How to thrive as an Independent Author…

If you’re serious about self-publishing, you might already know that publishing books isn’t easy. Behind each book there are countless hours of writing, revising, producing and marketing. Most importantly, behind each book, there’s a piece of your bare soul. The world of publishing can be as rewarding and fertile as it can be ruthless and disheartening.

front cover copy I decided to pursue self-publishing in early 2012. A year after, I was the proud author of a beautiful children’s book called Tristan Wolf. I’ve done everything my Marketing 101 book said I should do. I’ve protected fiercely the quality of my books, and I’ve learned from the mistakes I’ve made (and I keep on learning). I’ve published four more books and released three of those in Spanish. It sounds exhausting, but it’s all part of my plan to take over the world one children’s book at a time 😀

As part of my journey I’ve visited hundreds of blogs and read thousands of articles, I’ve made new friendships and networked with some truly interesting people. I’ve also met some avid writers looking into self-publishing. One asked me the other day, what you need to do in order to self-publish. My answer was “Write a great story first, and then, just do it, as you’ll never find a perfect timing.” But also, this question lead me to think about what qualities you need to become a self-published author. After giving it some thought, these are the traits I consider most important to thrive as an indie author:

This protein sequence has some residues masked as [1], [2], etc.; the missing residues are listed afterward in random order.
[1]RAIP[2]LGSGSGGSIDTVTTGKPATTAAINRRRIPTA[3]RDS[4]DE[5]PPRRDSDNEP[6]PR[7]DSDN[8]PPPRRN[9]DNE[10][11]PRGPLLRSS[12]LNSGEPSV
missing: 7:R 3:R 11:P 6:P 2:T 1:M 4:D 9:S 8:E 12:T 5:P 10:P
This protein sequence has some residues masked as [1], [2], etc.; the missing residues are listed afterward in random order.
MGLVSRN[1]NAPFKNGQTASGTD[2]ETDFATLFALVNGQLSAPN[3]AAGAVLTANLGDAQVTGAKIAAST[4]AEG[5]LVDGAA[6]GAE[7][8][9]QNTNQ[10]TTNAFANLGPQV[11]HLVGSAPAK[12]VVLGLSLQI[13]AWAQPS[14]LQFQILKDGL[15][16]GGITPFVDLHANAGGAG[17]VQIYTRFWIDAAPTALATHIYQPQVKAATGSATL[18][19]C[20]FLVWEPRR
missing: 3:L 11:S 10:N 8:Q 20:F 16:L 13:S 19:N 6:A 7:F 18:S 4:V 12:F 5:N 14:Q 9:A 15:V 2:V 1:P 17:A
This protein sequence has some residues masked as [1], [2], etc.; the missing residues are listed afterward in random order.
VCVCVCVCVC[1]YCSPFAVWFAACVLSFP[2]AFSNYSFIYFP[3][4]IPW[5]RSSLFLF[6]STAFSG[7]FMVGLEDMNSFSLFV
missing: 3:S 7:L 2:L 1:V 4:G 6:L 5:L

Perseverance: Needed in great amounts, because most likely, your first book won’t be an instant best-seller, and neither will be your second, third, or fourth. Maybe you’ll never produce a best-seller. But if you are in this because you love it, then you’ll find ways keep on trying. After all, success is not necessarily measured in book sales.

Talent: It’ll never be out fashion but undoubtedly, some have it in more quantities than others. Before I published my first book, I was intimidated by it. Why would I bother writing when I knew I’d never write like my favorite authors? I could never write like Hemingway or Garcia Marquez. It’s a fact, I’ll never write like them…because I’m not them. Once I embraced my uniqueness and my own talent as a writer, I knew I’d be alright. I write like a Mariana Llanos who always strives to learn from the best and write like herself.

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Technology Literacy: You don’t have to be a sophisticated web developer, but if you’re a writer you’ll most likely will need technology to manage your online submissions, keep up with your fan base on social media, set up your blog or website, or even design your own books. The good thing is that it’s never late to catch up. I’ve always been good with computers, but I’ve pushed myself to learn even more. Now I can decently manage Photoshop and InDesign; work with illustrators who are in the other side of the world; network with teachers around the globe and set up virtual visits.

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Self-Motivation: There will be some lonely moments in your writing career. And I’m not talking about those moments when you’re writing and need to be away to fully focus. I’m talking about blog posts that no one will read, twitter posts that’ll go unnoticed, book launches that’ll only excite a few, bad reviews that’ll make you double-guess your own abilities, slow sales that’ll make you wonder if any of this is worth it. The only person that’ll pick you up from the low moments is yourself. If you don’t have this capacity, then don’t even bother. You’ll only get hurt.